What is an example of fate or free will in act 4 of Macbeth?
In act 4, scene 1, the apparitions that appear to Macbeth predict that Macbeth should "Beware Macduff," that "none of woman born shall harm Macbeth," and also that "Macbeth shall never vanquished be until / Great Birnham Wood to high Dunsinane Hill / Should come against him." These three predictions are presented as fate. Later in the same scene Macbeth is shown a line of eight kings, followed by the ghost of Banquo who smiles at Macbeth while pointing to the line of kings. Macbeth understands this as a glimpse into a future that is fated to happen. The future is ruled by Banquo's descendants on the throne that he, Macbeth, currently occupies.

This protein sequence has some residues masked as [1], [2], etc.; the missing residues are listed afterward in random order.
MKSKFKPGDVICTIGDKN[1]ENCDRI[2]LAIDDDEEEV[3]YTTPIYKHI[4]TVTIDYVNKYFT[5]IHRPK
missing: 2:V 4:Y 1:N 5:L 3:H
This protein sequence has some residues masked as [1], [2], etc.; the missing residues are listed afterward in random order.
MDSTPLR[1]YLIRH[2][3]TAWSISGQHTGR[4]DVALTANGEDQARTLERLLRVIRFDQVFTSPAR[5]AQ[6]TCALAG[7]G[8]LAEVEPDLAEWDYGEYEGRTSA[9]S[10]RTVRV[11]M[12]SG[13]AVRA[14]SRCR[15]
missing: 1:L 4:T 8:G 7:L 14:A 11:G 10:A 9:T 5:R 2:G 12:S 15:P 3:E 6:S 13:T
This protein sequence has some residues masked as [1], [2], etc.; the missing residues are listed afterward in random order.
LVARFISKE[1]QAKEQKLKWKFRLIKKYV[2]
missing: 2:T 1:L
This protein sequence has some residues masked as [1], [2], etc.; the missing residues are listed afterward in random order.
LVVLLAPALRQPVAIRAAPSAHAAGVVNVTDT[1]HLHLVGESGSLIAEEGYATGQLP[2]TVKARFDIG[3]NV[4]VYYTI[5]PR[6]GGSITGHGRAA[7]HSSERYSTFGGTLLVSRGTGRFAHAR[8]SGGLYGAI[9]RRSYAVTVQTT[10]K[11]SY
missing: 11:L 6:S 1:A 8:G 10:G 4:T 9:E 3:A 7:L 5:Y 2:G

At the end of act 4, scene 1, Macbeth insists that he will, from this moment on, act more decisively, and more impulsively. He says that "The very firstlings of my heart shall be / The firstlings of my hand." This declaration seems to be Macbeth's response to the fates he has just been presented with. It is perhaps a vain attempt to assert his own free...
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